Having lived through that (and reading as much about breatfeeding as I do) it’s safe to say that I have gone over every decision in detail to try and figure out what the problem was. Sadly, it seems like most information regarding supply issues is the same- try herbs XY&Z to fix it and you probably don’t actually have low supply.
What if THAT doesn’t work?
I managed to rustle up a few possible low-supply trouble-makers courtesy of the fantastic breastfeeding class I recently attended at Baby Love, an independent childbirth education center here in the Twin Cities. (Doesn’t everyone just randomly attend breastfeeding classes? Just me?)
#1- Tongue-tie: there was a question as to whether Judah had one (it was very slight) and whether it would make a difference having it clipped since he had an excellent latch and the mechanics of nursing were perfect. I wonder if I should have pressed this issue further?
#2- Old pump: I love my breast pump, but now I wonder if it was worn out. It was only used for 6 months with the twins so I assumed (wrongly?) that the motor was still perfectly fine. I was getting the same kind of output as I did with the twins when the pump was new, so I didn’t really question it. Next time I will be getting a brand new shiny pump (or better yet, hand expressing!) if I need to pump.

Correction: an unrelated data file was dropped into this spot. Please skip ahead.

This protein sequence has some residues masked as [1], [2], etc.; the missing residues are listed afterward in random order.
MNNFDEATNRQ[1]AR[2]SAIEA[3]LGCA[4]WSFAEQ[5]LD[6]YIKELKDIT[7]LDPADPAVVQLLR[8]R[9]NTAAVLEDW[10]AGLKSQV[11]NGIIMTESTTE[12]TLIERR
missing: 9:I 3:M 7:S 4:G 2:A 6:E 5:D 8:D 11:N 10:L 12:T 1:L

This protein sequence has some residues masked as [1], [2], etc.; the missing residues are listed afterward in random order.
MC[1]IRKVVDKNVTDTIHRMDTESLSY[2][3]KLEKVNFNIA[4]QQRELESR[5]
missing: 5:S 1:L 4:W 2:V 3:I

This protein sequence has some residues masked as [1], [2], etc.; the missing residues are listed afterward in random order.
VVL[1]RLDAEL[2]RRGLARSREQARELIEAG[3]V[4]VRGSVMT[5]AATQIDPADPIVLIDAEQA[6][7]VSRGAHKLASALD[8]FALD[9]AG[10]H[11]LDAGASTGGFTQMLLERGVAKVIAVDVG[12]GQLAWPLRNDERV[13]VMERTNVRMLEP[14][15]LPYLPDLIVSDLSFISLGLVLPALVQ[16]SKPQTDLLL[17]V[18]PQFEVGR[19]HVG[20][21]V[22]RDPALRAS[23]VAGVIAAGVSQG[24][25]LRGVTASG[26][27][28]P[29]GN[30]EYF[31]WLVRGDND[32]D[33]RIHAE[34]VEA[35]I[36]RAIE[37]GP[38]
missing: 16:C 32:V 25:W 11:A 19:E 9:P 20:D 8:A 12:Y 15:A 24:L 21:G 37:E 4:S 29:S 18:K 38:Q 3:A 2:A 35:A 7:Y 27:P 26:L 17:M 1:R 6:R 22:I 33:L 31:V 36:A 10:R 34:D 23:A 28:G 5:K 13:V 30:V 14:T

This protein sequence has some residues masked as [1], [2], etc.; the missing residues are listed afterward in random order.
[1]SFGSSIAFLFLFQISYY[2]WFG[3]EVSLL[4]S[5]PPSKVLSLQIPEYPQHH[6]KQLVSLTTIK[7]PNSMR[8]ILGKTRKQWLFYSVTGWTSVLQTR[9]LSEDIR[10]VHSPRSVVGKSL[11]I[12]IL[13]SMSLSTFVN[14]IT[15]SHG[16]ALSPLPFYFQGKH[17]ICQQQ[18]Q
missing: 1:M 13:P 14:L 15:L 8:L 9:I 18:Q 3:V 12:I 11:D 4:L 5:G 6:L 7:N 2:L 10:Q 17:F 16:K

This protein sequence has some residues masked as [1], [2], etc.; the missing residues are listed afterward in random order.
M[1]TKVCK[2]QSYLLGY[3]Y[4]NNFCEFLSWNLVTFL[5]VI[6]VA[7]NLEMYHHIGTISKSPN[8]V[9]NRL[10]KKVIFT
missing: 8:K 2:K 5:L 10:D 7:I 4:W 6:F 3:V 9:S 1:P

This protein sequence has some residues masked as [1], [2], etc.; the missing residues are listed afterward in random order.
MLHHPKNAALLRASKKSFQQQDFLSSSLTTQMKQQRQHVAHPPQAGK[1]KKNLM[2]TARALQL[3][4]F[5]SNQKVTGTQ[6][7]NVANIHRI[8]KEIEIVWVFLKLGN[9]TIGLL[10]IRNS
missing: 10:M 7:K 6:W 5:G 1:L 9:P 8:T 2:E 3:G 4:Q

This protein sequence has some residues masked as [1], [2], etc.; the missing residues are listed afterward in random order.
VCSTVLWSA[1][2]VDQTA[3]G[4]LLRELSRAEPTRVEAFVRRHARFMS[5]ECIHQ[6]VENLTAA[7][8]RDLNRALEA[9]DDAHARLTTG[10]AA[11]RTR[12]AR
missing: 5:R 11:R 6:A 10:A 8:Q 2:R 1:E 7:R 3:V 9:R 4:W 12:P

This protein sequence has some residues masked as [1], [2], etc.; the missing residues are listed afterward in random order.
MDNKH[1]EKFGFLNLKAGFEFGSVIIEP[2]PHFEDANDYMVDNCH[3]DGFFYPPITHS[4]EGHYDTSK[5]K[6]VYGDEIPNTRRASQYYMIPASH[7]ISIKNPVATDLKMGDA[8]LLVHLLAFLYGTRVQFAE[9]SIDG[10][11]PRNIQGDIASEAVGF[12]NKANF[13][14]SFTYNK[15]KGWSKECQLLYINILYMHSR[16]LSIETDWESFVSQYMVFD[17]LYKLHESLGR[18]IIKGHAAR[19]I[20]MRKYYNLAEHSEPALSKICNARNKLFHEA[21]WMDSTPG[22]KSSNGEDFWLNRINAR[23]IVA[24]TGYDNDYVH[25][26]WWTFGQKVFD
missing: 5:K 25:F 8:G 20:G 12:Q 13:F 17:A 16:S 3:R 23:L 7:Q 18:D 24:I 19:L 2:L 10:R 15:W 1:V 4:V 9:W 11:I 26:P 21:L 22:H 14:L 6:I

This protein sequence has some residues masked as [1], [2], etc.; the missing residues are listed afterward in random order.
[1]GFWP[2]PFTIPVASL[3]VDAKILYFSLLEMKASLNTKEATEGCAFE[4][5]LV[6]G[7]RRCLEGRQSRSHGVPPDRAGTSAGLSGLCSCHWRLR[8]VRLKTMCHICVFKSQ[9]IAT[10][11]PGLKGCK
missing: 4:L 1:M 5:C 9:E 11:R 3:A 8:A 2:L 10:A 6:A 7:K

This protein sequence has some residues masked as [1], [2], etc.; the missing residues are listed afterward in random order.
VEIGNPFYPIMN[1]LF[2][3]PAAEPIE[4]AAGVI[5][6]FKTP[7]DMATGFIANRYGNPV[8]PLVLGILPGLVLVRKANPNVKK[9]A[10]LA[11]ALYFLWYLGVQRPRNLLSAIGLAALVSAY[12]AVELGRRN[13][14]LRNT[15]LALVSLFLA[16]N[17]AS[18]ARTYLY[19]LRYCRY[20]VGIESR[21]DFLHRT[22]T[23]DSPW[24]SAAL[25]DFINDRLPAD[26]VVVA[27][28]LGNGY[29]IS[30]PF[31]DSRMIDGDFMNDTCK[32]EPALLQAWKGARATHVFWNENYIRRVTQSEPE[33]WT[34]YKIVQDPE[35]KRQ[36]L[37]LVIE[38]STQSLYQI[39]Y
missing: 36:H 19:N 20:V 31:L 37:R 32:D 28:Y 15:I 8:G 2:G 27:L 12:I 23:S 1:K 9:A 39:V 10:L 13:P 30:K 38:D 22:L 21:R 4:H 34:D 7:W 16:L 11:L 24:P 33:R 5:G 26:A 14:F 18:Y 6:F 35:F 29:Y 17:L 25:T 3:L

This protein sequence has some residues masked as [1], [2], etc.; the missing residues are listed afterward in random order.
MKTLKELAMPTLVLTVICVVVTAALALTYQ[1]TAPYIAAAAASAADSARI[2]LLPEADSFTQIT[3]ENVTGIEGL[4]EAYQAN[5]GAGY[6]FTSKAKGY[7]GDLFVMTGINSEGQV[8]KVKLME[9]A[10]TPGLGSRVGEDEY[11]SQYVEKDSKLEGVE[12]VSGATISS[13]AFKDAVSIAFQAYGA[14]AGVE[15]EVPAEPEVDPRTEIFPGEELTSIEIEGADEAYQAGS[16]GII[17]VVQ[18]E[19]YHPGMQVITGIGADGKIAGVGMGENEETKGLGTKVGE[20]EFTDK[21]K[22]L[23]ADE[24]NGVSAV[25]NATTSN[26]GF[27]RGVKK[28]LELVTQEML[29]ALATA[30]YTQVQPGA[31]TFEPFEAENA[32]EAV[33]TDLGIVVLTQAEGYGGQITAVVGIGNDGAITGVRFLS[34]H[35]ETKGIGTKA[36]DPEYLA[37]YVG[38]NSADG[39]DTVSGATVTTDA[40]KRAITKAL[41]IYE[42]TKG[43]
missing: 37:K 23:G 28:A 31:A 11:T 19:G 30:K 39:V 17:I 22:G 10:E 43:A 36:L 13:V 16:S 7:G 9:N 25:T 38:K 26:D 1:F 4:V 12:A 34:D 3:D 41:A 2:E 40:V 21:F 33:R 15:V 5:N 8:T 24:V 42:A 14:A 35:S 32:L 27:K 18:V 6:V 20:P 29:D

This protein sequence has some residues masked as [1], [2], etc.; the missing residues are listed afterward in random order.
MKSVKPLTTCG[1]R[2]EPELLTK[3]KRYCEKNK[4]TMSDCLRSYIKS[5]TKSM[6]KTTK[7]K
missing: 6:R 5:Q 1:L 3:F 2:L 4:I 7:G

#3- Underlying medical issues: Thyroid problems? Something else? Why not dig a little deeper and see if there is something that needs to be looked at that might help get back on track.
Breastfeeding needs to start off on the right foot from day one. I was lucky to have my baby with me in recovery (within the first hour he was nursing) and he was only out of my room for a few hours during my 4 days stay. I knew that babies need to be fed on demand. I never went more than 2 hours between feedings mostly because I barely got 15 minutes to myself in a 2 hour period without a baby attached to me. You should not be going more than 4 hours between feedings and if baby is going more than 6 hours between feedings you probably need to get that checked out- the early weeks are not the time to be getting babies on a sleep schedule! In theory, the more you nurse, the more milk you should make.
Whatever is happening, don’t throw in the towel. See what your options are. Enlist the help of a Lactation Consultant. Do what you can to get to the bottom of the struggle. If you have to supplement, it’s more ideal to do it for a short period of time to get over a hump (like a sleepy jaundiced baby) than to be saddled with supplementing forever.
Have you dealt with low supply? How did you overcome? How do you support women who are dealing with supply issues?
The Breastfeeding Blog hop is a weekly blog hop dedicated to real breastfeeding moms discussing different topics pertaining to breastfeeding. The hop is hosted by Happiness Redefined, The Gnome’s Mom and myself. The hop is open to link up every Thursday and Friday. Topics will be announced on the Breastfeeding Blog Hop page each Tuesday as well as on Facebook and Twitter. Link up! We love to see new faces.